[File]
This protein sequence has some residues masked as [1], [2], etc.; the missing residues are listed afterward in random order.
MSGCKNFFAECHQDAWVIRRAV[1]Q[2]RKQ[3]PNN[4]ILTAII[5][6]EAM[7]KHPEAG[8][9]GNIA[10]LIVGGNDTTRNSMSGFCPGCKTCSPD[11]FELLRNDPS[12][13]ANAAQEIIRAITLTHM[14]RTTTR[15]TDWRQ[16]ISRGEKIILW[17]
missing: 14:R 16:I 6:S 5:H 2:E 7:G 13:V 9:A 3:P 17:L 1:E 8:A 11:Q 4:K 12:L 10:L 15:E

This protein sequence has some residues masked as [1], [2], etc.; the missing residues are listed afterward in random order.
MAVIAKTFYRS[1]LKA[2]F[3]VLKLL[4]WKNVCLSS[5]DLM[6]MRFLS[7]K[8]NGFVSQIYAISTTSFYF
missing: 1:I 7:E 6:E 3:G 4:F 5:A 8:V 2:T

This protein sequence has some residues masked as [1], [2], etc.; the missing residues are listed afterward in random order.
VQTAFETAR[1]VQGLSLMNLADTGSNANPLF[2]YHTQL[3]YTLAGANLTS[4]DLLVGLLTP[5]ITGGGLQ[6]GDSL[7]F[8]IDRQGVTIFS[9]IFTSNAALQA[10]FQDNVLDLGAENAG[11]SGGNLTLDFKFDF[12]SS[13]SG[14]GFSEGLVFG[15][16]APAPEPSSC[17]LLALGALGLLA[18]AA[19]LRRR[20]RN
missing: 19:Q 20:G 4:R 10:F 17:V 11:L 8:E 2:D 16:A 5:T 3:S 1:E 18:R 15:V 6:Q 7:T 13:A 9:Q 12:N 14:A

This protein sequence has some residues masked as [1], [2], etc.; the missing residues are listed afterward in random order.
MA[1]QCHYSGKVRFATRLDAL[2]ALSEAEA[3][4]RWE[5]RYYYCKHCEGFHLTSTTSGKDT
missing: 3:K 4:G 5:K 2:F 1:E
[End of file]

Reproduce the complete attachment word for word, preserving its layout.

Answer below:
This protein sequence has some residues masked as [1], [2], etc.; the missing residues are listed afterward in random order.
MSGCKNFFAECHQDAWVIRRAV[1]Q[2]RKQ[3]PNN[4]ILTAII[5][6]EAM[7]KHPEAG[8][9]GNIA[10]LIVGGNDTTRNSMSGFCPGCKTCSPD[11]FELLRNDPS[12][13]ANAAQEIIRAITLTHM[14]RTTTR[15]TDWRQ[16]ISRGEKIILW[17]
missing: 14:R 16:I 6:S 5:H 2:E 7:G 13:V 9:A 3:P 17:L 1:E 8:A 11:Q 4:K 12:L 10:L 15:E

This protein sequence has some residues masked as [1], [2], etc.; the missing residues are listed afterward in random order.
MAVIAKTFYRS[1]LKA[2]F[3]VLKLL[4]WKNVCLSS[5]DLM[6]MRFLS[7]K[8]NGFVSQIYAISTTSFYF
missing: 1:I 7:E 6:E 3:G 4:F 5:A 8:V 2:T

This protein sequence has some residues masked as [1], [2], etc.; the missing residues are listed afterward in random order.
VQTAFETAR[1]VQGLSLMNLADTGSNANPLF[2]YHTQL[3]YTLAGANLTS[4]DLLVGLLTP[5]ITGGGLQ[6]GDSL[7]F[8]IDRQGVTIFS[9]IFTSNAALQA[10]FQDNVLDLGAENAG[11]SGGNLTLDFKFDF[12]SS[13]SG[14]GFSEGLVFG[15][16]APAPEPSSC[17]LLALGALGLLA[18]AA[19]LRRR[20]RN
missing: 19:Q 20:G 4:R 10:F 17:V 11:L 8:E 2:D 16:A 5:T 3:S 1:E 18:R 15:V 6:Q 7:T 13:A 9:Q 12:N 14:A

This protein sequence has some residues masked as [1], [2], etc.; the missing residues are listed afterward in random order.
MA[1]QCHYSGKVRFATRLDAL[2]ALSEAEA[3][4]RWE[5]RYYYCKHCEGFHLTSTTSGKDT
missing: 3:K 4:G 5:K 2:F 1:E